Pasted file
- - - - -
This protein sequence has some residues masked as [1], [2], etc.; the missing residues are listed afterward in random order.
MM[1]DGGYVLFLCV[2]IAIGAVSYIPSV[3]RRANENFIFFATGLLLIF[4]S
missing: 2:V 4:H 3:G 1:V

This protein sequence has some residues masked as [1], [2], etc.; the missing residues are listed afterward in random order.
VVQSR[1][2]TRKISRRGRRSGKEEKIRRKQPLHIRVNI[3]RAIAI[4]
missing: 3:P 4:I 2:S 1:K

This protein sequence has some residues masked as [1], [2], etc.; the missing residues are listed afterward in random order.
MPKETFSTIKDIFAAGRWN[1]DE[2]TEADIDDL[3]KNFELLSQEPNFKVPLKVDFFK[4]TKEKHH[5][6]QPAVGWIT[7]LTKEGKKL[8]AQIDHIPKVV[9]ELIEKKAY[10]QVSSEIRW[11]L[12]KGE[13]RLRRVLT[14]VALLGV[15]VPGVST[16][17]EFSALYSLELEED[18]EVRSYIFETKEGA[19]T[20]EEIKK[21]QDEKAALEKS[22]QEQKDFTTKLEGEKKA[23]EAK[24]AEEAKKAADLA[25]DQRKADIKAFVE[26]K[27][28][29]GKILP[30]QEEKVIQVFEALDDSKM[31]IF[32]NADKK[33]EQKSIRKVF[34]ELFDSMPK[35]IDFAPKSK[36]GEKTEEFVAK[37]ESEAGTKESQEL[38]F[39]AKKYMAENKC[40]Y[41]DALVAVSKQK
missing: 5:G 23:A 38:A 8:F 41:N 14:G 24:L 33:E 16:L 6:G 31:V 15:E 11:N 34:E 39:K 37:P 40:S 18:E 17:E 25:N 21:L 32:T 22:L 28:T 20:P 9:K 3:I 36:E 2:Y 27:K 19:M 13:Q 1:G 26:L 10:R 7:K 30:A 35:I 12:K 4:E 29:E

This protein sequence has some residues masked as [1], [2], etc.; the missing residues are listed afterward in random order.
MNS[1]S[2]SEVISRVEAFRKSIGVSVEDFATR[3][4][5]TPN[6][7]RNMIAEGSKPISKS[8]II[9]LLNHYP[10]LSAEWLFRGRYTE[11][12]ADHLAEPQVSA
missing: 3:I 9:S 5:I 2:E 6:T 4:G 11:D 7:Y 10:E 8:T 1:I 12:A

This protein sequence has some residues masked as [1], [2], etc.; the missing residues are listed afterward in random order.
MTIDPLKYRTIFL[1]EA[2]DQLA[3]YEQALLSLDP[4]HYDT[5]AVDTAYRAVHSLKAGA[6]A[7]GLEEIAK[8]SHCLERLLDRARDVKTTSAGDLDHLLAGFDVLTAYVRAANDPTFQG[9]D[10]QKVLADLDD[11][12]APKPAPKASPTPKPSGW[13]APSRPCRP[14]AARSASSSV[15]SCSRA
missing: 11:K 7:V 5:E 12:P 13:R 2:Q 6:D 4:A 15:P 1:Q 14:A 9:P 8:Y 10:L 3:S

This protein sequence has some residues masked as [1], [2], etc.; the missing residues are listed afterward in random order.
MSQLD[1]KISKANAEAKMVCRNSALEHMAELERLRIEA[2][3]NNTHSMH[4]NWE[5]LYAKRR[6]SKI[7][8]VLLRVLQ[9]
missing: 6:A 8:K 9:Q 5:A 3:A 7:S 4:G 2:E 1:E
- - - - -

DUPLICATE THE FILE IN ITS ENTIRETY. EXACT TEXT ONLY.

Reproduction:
This protein sequence has some residues masked as [1], [2], etc.; the missing residues are listed afterward in random order.
MM[1]DGGYVLFLCV[2]IAIGAVSYIPSV[3]RRANENFIFFATGLLLIF[4]S
missing: 2:V 4:H 3:G 1:V

This protein sequence has some residues masked as [1], [2], etc.; the missing residues are listed afterward in random order.
VVQSR[1][2]TRKISRRGRRSGKEEKIRRKQPLHIRVNI[3]RAIAI[4]
missing: 3:P 4:I 2:S 1:K

This protein sequence has some residues masked as [1], [2], etc.; the missing residues are listed afterward in random order.
MPKETFSTIKDIFAAGRWN[1]DE[2]TEADIDDL[3]KNFELLSQEPNFKVPLKVDFFK[4]TKEKHH[5][6]QPAVGWIT[7]LTKEGKKL[8]AQIDHIPKVV[9]ELIEKKAY[10]QVSSEIRW[11]L[12]KGE[13]RLRRVLT[14]VALLGV[15]VPGVST[16][17]EFSALYSLELEED[18]EVRSYIFETKEGA[19]T[20]EEIKK[21]QDEKAALEKS[22]QEQKDFTTKLEGEKKA[23]EAK[24]AEEAKKAADLA[25]DQRKADIKAFVE[26]K[27][28][29]GKILP[30]QEEKVIQVFEALDDSKM[31]IF[32]NADKK[33]EQKSIRKVF[34]ELFDSMPK[35]IDFAPKSK[36]GEKTEEFVAK[37]ESEAGTKESQEL[38]F[39]AKKYMAENKC[40]Y[41]DALVAVSKQK
missing: 5:G 23:A 38:A 8:F 41:N 14:G 24:L 33:E 16:L 6:G 31:V 15:E 11:N 34:E 39:K 37:P 40:S 18:E 17:E 25:N 21:L 32:T 22:L 28:T 20:P 9:K 3:I 36:E 2:Y 27:K 19:M 13:Q 1:G 26:L 10:R 7:K 30:A 35:I 12:K 4:E 29:E

This protein sequence has some residues masked as [1], [2], etc.; the missing residues are listed afterward in random order.
MNS[1]S[2]SEVISRVEAFRKSIGVSVEDFATR[3][4][5]TPN[6][7]RNMIAEGSKPISKS[8]II[9]LLNHYP[10]LSAEWLFRGRYTE[11][12]ADHLAEPQVSA
missing: 3:I 9:S 5:I 2:E 6:T 4:G 11:D 7:Y 10:E 8:T 1:I 12:A

This protein sequence has some residues masked as [1], [2], etc.; the missing residues are listed afterward in random order.
MTIDPLKYRTIFL[1]EA[2]DQLA[3]YEQALLSLDP[4]HYDT[5]AVDTAYRAVHSLKAGA[6]A[7]GLEEIAK[8]SHCLERLLDRARDVKTTSAGDLDHLLAGFDVLTAYVRAANDPTFQG[9]D[10]QKVLADLDD[11][12]APKPAPKASPTPKPSGW[13]APSRPCRP[14]AARSASSSV[15]SCSRA
missing: 11:K 7:V 5:E 12:P 13:R 2:Q 6:D 4:A 15:P 1:Q 14:A 9:P 8:Y 10:L 3:S

This protein sequence has some residues masked as [1], [2], etc.; the missing residues are listed afterward in random order.
MSQLD[1]KISKANAEAKMVCRNSALEHMAELERLRIEA[2][3]NNTHSMH[4]NWE[5]LYAKRR[6]SKI[7][8]VLLRVLQ[9]
missing: 6:A 8:K 9:Q 5:A 3:A 7:S 4:G 2:E 1:E